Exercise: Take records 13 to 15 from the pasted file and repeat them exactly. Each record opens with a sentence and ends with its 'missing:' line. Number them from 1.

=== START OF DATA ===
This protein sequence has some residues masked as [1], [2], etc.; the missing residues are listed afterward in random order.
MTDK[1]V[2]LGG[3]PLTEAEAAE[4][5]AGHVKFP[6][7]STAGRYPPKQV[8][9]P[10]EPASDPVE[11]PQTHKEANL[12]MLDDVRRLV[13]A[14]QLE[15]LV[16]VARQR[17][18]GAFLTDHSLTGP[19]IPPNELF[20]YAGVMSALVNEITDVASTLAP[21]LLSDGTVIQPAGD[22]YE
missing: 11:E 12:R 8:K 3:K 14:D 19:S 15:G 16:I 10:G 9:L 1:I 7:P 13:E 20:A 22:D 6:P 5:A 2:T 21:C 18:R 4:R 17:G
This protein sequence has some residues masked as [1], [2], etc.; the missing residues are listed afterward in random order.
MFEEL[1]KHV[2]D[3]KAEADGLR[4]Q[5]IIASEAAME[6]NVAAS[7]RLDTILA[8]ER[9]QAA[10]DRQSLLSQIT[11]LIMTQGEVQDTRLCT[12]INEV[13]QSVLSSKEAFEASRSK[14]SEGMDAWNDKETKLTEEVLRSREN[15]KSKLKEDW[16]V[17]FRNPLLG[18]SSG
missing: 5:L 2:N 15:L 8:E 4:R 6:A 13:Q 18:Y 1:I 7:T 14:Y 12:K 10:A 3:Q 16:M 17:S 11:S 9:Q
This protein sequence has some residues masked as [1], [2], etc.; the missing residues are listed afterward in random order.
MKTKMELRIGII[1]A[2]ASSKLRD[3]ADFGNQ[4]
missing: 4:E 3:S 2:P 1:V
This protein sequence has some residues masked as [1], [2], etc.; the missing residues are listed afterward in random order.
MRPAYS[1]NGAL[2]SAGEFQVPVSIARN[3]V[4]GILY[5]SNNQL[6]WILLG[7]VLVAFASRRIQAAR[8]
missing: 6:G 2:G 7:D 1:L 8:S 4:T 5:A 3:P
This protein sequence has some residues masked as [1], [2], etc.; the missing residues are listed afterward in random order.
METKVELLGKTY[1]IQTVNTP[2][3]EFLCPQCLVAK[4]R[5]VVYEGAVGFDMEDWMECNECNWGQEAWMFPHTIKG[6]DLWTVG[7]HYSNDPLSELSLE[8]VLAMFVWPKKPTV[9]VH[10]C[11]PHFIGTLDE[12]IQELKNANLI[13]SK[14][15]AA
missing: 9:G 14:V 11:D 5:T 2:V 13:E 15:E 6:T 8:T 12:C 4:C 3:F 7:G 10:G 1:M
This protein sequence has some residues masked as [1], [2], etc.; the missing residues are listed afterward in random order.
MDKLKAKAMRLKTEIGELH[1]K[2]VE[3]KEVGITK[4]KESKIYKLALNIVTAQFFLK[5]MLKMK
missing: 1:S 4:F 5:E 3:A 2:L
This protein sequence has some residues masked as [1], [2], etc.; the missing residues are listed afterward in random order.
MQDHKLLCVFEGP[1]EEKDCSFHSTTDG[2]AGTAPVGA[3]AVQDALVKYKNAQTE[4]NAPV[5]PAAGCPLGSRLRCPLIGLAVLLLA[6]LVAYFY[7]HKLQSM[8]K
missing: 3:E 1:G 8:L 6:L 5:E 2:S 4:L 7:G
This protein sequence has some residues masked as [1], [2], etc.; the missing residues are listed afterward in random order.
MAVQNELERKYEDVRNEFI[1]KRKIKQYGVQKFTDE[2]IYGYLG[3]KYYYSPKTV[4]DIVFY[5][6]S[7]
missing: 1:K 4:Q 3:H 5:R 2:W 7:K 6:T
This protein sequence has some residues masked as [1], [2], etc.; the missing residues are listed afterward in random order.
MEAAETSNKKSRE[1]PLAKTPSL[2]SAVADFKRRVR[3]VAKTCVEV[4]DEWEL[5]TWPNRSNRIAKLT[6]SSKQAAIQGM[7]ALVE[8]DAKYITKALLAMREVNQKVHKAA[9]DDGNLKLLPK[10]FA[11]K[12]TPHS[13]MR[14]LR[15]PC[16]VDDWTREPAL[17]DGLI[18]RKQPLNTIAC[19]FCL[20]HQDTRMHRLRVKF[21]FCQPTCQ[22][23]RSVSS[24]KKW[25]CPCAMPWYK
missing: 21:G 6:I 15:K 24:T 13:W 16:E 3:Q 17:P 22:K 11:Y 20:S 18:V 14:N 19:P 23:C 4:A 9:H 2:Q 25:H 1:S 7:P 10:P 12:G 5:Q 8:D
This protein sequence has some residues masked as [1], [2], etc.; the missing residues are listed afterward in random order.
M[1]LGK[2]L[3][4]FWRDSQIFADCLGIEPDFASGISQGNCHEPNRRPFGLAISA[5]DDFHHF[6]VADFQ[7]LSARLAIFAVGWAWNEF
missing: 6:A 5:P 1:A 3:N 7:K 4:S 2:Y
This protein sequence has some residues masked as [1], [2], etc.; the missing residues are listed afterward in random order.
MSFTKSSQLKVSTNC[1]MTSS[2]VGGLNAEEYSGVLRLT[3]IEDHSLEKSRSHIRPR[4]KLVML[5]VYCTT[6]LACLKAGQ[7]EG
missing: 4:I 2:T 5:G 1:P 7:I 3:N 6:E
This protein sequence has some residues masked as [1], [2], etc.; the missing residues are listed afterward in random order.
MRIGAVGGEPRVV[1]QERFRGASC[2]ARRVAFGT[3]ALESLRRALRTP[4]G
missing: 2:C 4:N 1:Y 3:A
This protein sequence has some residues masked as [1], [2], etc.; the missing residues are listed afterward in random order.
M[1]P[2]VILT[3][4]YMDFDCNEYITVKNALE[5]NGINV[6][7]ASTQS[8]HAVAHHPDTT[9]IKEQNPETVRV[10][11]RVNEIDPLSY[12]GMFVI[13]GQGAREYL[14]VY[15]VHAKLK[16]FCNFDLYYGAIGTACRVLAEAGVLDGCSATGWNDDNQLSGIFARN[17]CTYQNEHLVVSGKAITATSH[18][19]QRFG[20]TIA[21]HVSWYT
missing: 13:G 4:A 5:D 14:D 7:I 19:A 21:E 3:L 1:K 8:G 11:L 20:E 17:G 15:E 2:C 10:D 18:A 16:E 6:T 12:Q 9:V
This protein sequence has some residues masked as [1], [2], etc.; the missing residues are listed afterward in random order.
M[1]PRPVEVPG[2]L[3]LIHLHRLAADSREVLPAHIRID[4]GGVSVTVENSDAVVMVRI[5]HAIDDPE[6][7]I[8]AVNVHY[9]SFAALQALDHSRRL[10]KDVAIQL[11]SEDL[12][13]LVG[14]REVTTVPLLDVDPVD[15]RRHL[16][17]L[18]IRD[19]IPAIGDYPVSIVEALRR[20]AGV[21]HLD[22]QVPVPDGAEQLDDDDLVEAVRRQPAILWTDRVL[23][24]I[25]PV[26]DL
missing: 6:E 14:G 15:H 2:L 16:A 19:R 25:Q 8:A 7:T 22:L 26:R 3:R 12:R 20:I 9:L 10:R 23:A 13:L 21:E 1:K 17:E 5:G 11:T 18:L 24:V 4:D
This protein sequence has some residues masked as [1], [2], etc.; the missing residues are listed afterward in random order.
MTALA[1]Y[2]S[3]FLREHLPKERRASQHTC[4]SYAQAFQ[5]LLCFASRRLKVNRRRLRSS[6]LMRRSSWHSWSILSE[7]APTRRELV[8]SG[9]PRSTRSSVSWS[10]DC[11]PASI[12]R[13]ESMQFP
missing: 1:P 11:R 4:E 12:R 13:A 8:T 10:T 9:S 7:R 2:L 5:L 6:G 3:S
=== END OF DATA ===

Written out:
This protein sequence has some residues masked as [1], [2], etc.; the missing residues are listed afterward in random order.
M[1]P[2]VILT[3][4]YMDFDCNEYITVKNALE[5]NGINV[6][7]ASTQS[8]HAVAHHPDTT[9]IKEQNPETVRV[10][11]RVNEIDPLSY[12]GMFVI[13]GQGAREYL[14]VY[15]VHAKLK[16]FCNFDLYYGAIGTACRVLAEAGVLDGCSATGWNDDNQLSGIFARN[17]CTYQNEHLVVSGKAITATSH[18][19]QRFG[20]TIA[21]HVSWYT
missing: 13:G 4:A 5:D 14:D 7:I 19:A 21:E 3:L 1:K 8:G 11:L 20:E 17:G 15:E 2:C 10:D 18:A 16:E 6:T 12:Q 9:V
This protein sequence has some residues masked as [1], [2], etc.; the missing residues are listed afterward in random order.
M[1]PRPVEVPG[2]L[3]LIHLHRLAADSREVLPAHIRID[4]GGVSVTVENSDAVVMVRI[5]HAIDDPE[6][7]I[8]AVNVHY[9]SFAALQALDHSRRL[10]KDVAIQL[11]SEDL[12][13]LVG[14]REVTTVPLLDVDPVD[15]RRHL[16][17]L[18]IRD[19]IPAIGDYPVSIVEALRR[20]AGV[21]HLD[22]QVPVPDGAEQLDDDDLVEAVRRQPAILWTDRVL[23][24]I[25]PV[26]DL
missing: 6:E 14:G 15:H 2:L 16:A 19:R 25:Q 8:A 7:T 22:L 26:R 3:R 12:R 20:I 9:L 10:R 23:A 13:L 21:E 1:K 17:E 5:G 11:T 18:L 24:V 4:D
This protein sequence has some residues masked as [1], [2], etc.; the missing residues are listed afterward in random order.
MTALA[1]Y[2]S[3]FLREHLPKERRASQHTC[4]SYAQAFQ[5]LLCFASRRLKVNRRRLRSS[6]LMRRSSWHSWSILSE[7]APTRRELV[8]SG[9]PRSTRSSVSWS[10]DC[11]PASI[12]R[13]ESMQFP
missing: 1:P 11:R 4:E 12:R 13:A 8:T 10:T 9:S 7:R 2:L 5:L 6:G 3:S